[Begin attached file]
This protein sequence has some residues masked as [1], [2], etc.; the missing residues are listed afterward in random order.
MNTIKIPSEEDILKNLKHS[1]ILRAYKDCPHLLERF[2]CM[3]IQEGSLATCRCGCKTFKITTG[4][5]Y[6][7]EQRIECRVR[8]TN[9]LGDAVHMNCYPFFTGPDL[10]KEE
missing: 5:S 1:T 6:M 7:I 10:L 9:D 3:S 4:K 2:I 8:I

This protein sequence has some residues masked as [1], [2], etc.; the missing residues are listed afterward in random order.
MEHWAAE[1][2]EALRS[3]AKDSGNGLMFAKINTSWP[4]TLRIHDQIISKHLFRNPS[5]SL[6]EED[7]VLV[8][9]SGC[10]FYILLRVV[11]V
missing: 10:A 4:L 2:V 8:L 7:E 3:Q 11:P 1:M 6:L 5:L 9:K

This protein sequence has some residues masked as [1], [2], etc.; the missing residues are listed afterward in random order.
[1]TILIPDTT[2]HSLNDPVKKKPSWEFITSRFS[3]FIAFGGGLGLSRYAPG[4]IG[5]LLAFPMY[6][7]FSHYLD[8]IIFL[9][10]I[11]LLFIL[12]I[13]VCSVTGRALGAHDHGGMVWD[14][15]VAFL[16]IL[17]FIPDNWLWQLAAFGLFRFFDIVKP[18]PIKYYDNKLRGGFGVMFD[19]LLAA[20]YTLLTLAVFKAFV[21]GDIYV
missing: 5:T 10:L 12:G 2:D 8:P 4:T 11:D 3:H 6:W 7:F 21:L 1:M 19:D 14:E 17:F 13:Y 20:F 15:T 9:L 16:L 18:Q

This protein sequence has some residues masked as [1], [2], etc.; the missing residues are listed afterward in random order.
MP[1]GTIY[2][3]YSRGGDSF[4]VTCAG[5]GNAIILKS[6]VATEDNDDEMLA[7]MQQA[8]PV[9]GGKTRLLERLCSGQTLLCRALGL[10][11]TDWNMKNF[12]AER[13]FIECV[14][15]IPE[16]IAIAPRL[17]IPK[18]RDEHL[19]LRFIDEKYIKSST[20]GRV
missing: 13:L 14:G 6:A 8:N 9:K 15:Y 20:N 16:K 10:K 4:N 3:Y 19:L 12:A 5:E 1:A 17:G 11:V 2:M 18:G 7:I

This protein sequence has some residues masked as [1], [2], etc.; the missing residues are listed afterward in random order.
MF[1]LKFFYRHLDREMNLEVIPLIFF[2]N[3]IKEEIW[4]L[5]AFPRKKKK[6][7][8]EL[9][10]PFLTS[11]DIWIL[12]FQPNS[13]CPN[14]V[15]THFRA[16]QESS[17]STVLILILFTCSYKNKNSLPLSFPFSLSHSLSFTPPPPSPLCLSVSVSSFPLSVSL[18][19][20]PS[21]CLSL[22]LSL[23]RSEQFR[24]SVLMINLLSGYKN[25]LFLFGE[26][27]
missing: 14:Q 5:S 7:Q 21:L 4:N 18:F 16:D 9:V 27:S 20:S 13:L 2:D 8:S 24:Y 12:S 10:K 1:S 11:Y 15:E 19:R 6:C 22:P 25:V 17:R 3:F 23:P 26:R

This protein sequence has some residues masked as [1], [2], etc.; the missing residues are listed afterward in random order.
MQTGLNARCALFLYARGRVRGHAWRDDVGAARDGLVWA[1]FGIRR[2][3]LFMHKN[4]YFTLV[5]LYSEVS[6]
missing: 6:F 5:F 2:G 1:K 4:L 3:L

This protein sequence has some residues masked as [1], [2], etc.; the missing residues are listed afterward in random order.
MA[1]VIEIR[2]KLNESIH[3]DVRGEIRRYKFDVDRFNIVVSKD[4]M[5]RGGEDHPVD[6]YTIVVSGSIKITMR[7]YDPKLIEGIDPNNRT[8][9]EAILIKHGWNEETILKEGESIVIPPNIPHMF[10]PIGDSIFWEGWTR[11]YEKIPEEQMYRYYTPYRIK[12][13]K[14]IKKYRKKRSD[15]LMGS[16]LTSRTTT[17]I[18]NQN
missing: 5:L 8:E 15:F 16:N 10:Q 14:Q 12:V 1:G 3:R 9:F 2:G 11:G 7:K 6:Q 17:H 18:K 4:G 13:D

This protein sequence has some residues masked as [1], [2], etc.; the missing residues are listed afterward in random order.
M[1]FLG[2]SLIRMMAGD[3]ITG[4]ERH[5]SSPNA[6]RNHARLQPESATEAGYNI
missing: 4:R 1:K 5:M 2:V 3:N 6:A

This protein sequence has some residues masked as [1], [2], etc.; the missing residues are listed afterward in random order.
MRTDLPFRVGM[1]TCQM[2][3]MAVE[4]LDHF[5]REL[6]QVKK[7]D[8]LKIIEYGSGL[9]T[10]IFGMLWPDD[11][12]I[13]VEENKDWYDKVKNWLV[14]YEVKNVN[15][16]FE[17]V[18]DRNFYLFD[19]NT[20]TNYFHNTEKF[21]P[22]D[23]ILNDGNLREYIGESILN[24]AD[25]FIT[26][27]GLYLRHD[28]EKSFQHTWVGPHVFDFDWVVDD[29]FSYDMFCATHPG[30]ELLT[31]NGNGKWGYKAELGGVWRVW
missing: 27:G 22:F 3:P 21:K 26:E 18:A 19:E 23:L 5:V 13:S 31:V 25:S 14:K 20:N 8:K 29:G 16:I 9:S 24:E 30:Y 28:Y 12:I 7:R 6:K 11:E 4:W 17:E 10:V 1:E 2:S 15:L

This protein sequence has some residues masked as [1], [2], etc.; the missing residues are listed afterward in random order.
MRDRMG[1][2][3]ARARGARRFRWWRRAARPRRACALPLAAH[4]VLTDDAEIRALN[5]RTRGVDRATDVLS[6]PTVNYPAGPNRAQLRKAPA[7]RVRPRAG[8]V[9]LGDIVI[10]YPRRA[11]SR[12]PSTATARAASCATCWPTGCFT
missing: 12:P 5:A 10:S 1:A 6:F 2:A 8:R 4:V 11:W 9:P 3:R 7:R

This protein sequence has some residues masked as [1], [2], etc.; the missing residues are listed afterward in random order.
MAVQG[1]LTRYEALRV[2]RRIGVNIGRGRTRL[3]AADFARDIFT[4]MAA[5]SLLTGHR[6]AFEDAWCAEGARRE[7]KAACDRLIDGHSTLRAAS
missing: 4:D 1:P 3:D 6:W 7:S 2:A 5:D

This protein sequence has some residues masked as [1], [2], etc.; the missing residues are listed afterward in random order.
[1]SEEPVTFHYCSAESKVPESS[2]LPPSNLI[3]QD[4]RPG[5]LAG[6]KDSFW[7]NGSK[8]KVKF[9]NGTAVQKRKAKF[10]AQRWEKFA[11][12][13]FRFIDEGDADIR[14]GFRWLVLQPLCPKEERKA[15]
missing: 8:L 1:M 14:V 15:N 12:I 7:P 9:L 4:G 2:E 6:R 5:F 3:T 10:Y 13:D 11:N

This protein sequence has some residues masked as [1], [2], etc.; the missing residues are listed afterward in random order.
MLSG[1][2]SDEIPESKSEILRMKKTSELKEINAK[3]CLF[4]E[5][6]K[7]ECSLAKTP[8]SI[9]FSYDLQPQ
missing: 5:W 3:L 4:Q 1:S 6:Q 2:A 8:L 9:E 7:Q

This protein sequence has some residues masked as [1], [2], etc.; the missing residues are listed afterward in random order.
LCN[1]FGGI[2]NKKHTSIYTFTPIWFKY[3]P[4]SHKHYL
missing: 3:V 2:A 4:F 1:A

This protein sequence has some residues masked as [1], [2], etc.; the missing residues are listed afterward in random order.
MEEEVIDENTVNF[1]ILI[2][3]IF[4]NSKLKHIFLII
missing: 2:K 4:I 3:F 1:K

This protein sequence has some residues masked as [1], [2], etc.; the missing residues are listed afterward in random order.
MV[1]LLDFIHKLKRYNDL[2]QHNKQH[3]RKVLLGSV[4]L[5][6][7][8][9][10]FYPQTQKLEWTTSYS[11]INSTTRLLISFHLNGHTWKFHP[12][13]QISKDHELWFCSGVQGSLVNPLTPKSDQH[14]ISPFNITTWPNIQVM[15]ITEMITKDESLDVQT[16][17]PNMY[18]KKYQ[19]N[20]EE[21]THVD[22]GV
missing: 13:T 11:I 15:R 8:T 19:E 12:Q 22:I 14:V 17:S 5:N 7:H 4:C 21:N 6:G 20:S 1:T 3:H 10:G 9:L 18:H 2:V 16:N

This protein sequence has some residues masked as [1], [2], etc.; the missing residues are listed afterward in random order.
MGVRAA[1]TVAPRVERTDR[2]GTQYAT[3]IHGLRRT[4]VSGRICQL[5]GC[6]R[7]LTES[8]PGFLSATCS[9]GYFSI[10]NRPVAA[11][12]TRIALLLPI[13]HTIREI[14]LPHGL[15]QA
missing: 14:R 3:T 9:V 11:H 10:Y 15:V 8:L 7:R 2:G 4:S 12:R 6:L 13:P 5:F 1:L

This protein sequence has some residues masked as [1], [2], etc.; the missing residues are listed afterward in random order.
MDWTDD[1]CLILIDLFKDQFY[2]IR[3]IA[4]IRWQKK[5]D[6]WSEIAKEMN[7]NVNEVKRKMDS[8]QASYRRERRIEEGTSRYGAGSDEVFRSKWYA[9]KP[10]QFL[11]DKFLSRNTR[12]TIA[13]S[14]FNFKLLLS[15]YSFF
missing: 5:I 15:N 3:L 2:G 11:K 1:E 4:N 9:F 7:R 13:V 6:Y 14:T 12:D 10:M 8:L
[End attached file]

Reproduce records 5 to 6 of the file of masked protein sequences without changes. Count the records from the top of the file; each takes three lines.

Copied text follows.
This protein sequence has some residues masked as [1], [2], etc.; the missing residues are listed afterward in random order.
MF[1]LKFFYRHLDREMNLEVIPLIFF[2]N[3]IKEEIW[4]L[5]AFPRKKKK[6][7][8]EL[9][10]PFLTS[11]DIWIL[12]FQPNS[13]CPN[14]V[15]THFRA[16]QESS[17]STVLILILFTCSYKNKNSLPLSFPFSLSHSLSFTPPPPSPLCLSVSVSSFPLSVSL[18][19][20]PS[21]CLSL[22]LSL[23]RSEQFR[24]SVLMINLLSGYKN[25]LFLFGE[26][27]
missing: 14:Q 5:S 7:Q 21:L 4:N 18:F 16:D 9:V 27:S 20:S 13:L 2:D 8:S 24:Y 12:S 10:K 1:S 11:Y 15:E 19:R 6:C 22:P 25:V 17:R 3:F 23:P 26:R

This protein sequence has some residues masked as [1], [2], etc.; the missing residues are listed afterward in random order.
MQTGLNARCALFLYARGRVRGHAWRDDVGAARDGLVWA[1]FGIRR[2][3]LFMHKN[4]YFTLV[5]LYSEVS[6]
missing: 6:F 5:F 2:G 1:K 4:L 3:L